The International Monetary Fund (IMF) has cautioned that Kenya's rising debt levels need to be contained to cushion the economy from unplanned shocks. The international lender's Kenyan representative Jan Mikkelsen said while the economy had proved to be resilient to drought and a prolonged electioneering period this year, the rising public debt was a concern and needed to be checked to avoid any shocks to the economy in the future. Kenya's public debt has been on an upward trend in recent years, rising to Sh4.4 trillion by the end of September from less than a trillion shilling in mid-2014. Mikkelsen said the country required clear policies to address the "debt vulnerability", which could rise further if Treasury goes for another syndicated loan and a second Eurobond as indicated by Finance Cabinet Secretary Henry Rotich two weeks ago. "The fiscal deficit needs to be reduced a little bit to make more room for the private sector and also to reduce the public debt pressure," he told Business Daily on the sideline of an event hosted at Strathmore Business School. Political stability "We still do see growth in the Kenyan economy quite resilient. It will of course assume that political stability returns to the country." A Budget Review and Outlook Paper (BROP) released in September showed that the level of public debt to GDP ratio was expected to rise to 59.0 per cent this fiscal year, from a previous target of 51.8 per cent. The fiscal deficit was seen at 7.9 per cent from a previous forecast of 6.2 per cent. The representative said an IMF mission will be visiting Nairobi in mid-December to review its programmes with the government. The IMF has stand-by arrangement and a standby credit facility worth a total $1.5 billion that the Kenyan government can withdraw from in case of any significant external shocks. Mikkelsen said the government had not made any request to withdraw from these facilities so far this year. The programme ends in March 2018.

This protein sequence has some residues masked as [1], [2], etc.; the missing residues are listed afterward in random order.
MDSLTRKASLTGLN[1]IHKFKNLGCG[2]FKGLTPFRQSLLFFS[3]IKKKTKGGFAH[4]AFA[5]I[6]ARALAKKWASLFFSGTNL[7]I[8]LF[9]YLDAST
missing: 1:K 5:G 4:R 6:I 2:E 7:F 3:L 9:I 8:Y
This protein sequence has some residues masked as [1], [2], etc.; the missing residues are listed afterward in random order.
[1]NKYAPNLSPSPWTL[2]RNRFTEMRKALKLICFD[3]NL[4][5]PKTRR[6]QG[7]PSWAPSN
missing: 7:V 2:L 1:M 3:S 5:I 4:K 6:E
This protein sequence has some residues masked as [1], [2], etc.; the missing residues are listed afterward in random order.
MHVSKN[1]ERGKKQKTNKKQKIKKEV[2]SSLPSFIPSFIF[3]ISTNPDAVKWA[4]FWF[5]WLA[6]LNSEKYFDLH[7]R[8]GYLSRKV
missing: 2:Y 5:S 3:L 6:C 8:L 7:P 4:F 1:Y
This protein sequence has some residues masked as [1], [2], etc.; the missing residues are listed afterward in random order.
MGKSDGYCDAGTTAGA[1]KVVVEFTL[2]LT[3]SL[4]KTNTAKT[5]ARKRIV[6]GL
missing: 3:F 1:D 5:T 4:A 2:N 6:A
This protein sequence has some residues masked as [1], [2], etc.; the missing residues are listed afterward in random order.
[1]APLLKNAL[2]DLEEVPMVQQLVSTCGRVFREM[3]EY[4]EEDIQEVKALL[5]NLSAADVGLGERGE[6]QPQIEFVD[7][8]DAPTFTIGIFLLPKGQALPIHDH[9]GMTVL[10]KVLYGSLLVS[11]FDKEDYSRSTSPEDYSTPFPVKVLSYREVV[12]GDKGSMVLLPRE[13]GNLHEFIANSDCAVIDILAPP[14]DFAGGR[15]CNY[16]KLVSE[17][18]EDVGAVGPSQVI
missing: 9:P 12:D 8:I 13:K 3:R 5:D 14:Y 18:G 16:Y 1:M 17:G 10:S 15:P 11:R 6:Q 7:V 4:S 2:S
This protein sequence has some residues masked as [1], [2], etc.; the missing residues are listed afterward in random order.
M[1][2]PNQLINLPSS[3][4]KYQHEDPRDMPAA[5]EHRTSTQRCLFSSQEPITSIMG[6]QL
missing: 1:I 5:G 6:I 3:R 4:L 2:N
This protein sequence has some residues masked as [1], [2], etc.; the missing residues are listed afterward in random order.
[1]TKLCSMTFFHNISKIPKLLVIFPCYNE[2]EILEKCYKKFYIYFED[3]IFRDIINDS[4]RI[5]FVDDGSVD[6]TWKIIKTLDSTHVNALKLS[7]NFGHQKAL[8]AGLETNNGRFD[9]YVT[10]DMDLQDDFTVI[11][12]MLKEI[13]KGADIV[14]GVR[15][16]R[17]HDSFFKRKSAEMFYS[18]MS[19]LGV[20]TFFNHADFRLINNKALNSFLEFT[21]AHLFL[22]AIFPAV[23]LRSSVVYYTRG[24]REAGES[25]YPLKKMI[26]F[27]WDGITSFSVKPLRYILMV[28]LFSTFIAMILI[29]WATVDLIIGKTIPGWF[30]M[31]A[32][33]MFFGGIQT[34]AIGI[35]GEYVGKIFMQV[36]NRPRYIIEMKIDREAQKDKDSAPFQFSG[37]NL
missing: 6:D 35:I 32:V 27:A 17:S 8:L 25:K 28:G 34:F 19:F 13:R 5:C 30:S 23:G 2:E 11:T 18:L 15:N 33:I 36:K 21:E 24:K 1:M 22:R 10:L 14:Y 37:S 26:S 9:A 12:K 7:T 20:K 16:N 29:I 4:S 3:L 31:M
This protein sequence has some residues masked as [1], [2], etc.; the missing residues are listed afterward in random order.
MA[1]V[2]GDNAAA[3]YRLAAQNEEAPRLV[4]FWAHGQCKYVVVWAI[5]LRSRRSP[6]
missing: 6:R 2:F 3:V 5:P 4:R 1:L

Zimbabwe's President Robert Mugabe has resigned, bringing an end to 37 years of rule and sparking jubilant celebrations in the nation's streets. A letter from Mr Mugabe read out by the speaker of parliament said the decision was voluntary and he had made it to allow a smooth transfer of power. The news abruptly halted an impeachment hearing that had begun against him. The ruling Zanu-PF party says former vice-president Emmerson Mnangagwa will succeed Mr Mugabe, in power since 1980. Mr Mnangagwa's sacking earlier this month triggered a political crisis. It had been seen by many as an attempt to clear the way for Grace Mugabe to succeed her husband as leader and riled the military leadership, who stepped in and put Mr Mugabe under house arrest. After the resignation announcement, lawmakers roared in jubilation. Resignation and reaction - as it happened Mr Mugabe, 93, was until his resignation the world's oldest leader. He had previously refused to quit despite last week's military takeover and days of protests. According to the constitution his successor should be the current vice-president, Phelekezela Mphoko, a supporter of Grace Mugabe. But Zanu-PF chief whip Lovemore Matuke told Reuters news agency that Mr Mnangagwa would be in office "within 48 hours".